Tuesday, July 15, 2008

On Losing Internet (and Insanity) After a Standby

So I've got a Lenovo T60p running Windows XP. Every time I bring the laptop out of standby mode the wireless device stops working. The issue manifests itself in a "No wireless connections available" error reported from the Wireless Network Connection wizard. I'm sure this happens on other platforms, but I've only ever seen it with the Atheros wifi drivers on the Lenovo T60p (Atheros 11a/b/g/n Wireless LAN Mini-PCI Express Adapter).

Anyway, it appears to be a bug in how the driver handles power saving. I think such thoughts because by disabling the power-save mode of the driver, the issue goes away.

So how does one disable power save mode on their wifi driver.

1. Right-click My Network Places, select Properties.
2. Richt click Wireless Network Connection.
3. In the General tab, click on the Configure... button.
4. Select the Advanced tab
5. Choose Power Save Mode from the Property field.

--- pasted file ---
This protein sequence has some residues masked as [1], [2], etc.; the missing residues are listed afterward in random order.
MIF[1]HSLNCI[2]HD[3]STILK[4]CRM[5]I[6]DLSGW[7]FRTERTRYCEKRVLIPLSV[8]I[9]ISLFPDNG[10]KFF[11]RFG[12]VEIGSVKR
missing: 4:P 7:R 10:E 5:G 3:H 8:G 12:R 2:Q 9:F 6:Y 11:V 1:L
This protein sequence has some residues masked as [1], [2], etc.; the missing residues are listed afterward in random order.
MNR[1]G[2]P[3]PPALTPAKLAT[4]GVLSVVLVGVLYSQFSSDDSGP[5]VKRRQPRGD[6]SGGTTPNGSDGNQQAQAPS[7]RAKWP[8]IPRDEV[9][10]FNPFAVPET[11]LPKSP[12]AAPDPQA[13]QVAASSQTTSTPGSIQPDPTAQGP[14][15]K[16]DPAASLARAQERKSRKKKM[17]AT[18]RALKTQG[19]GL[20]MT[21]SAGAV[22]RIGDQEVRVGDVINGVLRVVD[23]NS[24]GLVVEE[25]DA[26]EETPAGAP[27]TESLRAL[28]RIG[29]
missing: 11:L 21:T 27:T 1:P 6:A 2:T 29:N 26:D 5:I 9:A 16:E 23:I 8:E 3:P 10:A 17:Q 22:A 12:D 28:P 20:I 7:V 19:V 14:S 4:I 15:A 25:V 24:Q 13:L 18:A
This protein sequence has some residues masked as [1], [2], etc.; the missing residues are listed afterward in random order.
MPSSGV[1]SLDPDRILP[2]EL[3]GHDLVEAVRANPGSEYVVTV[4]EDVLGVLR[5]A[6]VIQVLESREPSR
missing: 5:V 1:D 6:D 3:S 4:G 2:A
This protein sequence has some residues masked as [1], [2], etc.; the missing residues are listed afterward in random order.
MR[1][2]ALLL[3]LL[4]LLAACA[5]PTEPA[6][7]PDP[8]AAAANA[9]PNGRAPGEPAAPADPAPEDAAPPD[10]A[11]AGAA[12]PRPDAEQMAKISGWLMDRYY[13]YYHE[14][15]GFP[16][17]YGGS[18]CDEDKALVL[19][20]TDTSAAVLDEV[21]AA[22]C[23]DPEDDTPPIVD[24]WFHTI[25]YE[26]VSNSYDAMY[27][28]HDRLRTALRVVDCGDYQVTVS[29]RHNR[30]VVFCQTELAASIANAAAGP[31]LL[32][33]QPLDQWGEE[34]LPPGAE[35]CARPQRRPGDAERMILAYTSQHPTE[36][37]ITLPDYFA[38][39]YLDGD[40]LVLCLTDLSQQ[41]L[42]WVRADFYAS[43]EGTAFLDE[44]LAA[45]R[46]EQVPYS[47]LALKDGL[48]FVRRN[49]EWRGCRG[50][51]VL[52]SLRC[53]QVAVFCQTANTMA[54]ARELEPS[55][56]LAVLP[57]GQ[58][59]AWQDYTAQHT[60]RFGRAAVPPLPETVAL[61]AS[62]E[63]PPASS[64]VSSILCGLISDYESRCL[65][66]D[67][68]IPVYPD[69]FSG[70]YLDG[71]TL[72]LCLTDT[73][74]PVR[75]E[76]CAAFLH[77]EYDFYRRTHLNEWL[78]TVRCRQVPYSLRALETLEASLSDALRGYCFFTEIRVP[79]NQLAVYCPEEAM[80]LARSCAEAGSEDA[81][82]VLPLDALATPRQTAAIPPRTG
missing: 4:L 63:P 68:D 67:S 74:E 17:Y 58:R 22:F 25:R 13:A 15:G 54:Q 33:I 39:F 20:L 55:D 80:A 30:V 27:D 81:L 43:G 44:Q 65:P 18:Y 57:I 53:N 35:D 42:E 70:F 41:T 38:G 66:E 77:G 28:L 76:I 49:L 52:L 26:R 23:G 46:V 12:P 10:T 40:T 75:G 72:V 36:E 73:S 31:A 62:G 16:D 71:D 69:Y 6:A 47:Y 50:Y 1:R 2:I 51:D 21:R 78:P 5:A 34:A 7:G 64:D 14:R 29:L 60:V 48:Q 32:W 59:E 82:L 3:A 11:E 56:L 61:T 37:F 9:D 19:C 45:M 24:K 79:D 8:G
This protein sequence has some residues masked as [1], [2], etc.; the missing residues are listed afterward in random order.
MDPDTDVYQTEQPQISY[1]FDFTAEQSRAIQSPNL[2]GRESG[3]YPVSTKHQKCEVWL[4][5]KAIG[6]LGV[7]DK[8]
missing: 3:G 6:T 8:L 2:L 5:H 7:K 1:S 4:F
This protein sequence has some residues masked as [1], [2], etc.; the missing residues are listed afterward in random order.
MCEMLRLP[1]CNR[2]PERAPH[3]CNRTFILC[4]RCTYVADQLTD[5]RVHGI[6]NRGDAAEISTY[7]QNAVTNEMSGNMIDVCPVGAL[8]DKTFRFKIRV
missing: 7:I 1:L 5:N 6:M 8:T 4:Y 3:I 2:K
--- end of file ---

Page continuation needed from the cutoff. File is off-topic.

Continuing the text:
6. Select Off for the Value.

I just upgraded to the Atheros driver, so I'm going to need to test Standby mode again with Power Save Mode set to Maximum.

On OutOfMemoryErrors In JUnit Tests

I ran into an OutOfMemoryError while running a JUnit test in Eclipse. OutOfMemoryErrors are usually really simple to fix ... just increase the amount of memory to the JVM. This issue was a little try

So first of all, I figured JUnit would be running inside the Eclipse JVM, so I increased the memory settings in eclipse.ini to 1 Gig (from 512m).


I restarted Eclipse and reran the JUnit test. Same result.

I then decided to try to execute the same code in our webapp (running in Tomcat 5.5 configured with 512m of heap) and it completed successfully. This made me realize that the JUnit tests must be running in a separate JVM (either spawned or forked). The critical piece is that the JUnit JVM was not using the Eclipse memory settings from eclipse.ini. Instead, it must be using the default JVM memory settings (i.e. 64m). I searched a bit for how one might allocate more memory to a JUnit test in Eclipse and didn't find anything conclusive, so I went in and played around with the JUnit settings myself.

I started by opening up the Eclipse page that allows a user to manage JUnit configuration settings (right click a JUnit class file and select Run As > Open Run Dialog). From this dialog, click on the "Arguments" tab and paste the following settings into the "VM arguments" field:


Apply the settings and Close the dialog. Rerun your test and reconfigure these settings if necessary.